On Sat, 12 Feb 2005, Adriano Ferreira wrote:

> Without offense, one can say that Ruby is Smalltalk made right (or at
> least one way to make it right).

If if by "making it right" you mean going back to imperative languages
and irregular syntax.

Smalltalk already had pretty good iterators; why add the imperative
"while"? Smalltalk itself is so powerful that it doesn't even have an
"if" statement. Ruby is that powerful too, but a lot more awkward.
(It's probably more awkward because it does have an "if" statement and
therefore never had to make things like a generic block statement that
was as syntatically light as possible.)

And I find the highly irregular syntax very frustrating. What does
something in braces mean, for example? It depends on where it appears
in the program. Why do I use one syntax when passing only one block to
a method, but a different syntax when passing two? And so on. Irregular
syntax combined with too many different ways of doing things makes
learning much harder, becuase you can't naturally work out how to do
things, you need to discover the tricks.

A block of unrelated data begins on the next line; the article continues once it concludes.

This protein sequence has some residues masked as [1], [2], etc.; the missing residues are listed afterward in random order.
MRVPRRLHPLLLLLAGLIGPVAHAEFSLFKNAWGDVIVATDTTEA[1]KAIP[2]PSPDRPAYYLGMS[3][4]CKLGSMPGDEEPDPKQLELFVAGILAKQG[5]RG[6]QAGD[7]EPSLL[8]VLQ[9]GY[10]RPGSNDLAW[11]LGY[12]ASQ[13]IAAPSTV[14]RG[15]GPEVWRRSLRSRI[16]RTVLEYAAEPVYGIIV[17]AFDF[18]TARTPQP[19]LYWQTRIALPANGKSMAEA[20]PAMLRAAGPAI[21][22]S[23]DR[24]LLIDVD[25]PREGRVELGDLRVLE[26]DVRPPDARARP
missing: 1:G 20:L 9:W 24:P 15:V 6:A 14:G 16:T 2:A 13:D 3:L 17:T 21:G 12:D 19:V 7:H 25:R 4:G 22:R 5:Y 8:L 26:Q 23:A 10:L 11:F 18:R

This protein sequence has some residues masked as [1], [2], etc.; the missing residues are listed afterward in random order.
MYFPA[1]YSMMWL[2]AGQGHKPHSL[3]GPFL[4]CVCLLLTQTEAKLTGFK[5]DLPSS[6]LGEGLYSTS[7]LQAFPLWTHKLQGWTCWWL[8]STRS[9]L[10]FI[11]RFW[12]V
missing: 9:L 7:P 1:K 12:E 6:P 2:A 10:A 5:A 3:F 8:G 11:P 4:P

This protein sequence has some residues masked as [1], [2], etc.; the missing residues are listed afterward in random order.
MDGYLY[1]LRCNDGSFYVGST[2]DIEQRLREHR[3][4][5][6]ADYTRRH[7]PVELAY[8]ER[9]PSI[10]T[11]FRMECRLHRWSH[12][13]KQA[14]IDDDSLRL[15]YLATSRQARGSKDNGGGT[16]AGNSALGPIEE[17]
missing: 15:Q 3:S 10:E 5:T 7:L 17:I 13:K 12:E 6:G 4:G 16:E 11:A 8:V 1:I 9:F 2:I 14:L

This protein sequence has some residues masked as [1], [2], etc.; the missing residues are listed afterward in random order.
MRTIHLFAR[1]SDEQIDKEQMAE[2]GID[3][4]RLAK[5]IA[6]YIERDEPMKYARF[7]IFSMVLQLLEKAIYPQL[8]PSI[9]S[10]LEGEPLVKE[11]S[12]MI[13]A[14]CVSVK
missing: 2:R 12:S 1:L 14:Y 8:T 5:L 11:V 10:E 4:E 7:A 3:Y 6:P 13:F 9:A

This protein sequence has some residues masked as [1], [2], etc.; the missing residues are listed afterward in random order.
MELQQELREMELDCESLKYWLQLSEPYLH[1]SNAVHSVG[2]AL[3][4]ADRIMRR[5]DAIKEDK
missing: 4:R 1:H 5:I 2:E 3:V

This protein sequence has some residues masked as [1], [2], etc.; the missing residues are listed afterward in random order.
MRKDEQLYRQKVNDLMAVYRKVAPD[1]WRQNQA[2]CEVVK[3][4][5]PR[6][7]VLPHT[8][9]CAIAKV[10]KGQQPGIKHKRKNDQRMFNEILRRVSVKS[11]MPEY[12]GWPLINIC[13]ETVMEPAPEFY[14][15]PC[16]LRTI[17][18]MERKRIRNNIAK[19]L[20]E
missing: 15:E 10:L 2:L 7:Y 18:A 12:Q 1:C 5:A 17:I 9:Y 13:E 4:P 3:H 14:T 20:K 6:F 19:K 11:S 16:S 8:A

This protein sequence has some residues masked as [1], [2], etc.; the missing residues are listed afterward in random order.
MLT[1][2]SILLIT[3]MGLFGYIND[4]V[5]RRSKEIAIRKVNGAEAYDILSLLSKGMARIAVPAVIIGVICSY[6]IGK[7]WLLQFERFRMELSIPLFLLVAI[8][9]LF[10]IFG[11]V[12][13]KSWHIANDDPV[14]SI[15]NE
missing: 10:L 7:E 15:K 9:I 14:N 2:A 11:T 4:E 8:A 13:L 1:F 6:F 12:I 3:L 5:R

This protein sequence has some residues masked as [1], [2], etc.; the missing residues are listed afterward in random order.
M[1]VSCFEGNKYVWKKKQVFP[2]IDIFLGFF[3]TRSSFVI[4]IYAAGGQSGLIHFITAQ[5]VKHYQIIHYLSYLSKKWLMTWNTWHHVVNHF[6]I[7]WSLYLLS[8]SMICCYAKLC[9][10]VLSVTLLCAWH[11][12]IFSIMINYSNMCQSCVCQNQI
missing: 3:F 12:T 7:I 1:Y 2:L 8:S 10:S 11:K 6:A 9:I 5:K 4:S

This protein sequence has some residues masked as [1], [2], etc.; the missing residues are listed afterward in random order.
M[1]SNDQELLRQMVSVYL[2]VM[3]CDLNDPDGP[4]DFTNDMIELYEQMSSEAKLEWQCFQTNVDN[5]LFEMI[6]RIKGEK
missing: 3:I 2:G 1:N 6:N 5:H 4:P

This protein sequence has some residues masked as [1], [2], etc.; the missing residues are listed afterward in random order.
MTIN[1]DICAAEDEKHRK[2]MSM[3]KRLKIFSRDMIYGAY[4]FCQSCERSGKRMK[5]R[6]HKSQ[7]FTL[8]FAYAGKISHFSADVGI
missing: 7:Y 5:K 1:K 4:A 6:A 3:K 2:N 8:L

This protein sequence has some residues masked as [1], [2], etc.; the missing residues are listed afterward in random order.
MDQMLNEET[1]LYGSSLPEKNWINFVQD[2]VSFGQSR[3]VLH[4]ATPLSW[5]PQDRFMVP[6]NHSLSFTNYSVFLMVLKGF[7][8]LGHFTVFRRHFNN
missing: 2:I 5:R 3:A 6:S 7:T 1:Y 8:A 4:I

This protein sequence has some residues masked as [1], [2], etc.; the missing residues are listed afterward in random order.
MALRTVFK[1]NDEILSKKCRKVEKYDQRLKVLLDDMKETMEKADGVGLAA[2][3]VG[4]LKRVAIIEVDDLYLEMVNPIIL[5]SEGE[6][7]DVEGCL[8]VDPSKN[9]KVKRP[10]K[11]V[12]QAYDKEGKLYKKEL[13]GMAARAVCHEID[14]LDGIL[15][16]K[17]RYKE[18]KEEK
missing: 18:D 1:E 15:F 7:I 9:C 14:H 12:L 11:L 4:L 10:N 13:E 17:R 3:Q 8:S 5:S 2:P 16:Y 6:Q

(I just about fell over when I discovered you could use "rescue" before
"end" for a function, as well as after a "begin." But you can't use it
for "if". There seems to be no logic you can use to guide you to say
where you can and can't use it.)

I think ruby has been reasonably successful for a couple of reasons.

1. One thing it did get right was to integrate well into the Unix
environment. If we had a good Smalltalk that did that, I'd be all
over it.

2. Java has been around along enough that many programmers have absorbed
the incremental improvements it offered over C++ and other languages of
the day, and are now starting to discover how backward in many was Java
really is. So now they're ready for another incremental improvement--but
not one that's to big. Not a language, for example, without "if" statements.

Ruby did get some other stuff right, such as having continuations in
the language, but I don't think that sort of thing was much of a factor
in its success. There will be a day when we nobody will take a language
without continuations seriously, but that day is not here yet. (And the
day where nobody takes seriously a language without type inference is
even further away.)

cjs
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Curt Sampson  <cjs / cynic.net>   +81 90 7737 2974   http://www.NetBSD.org
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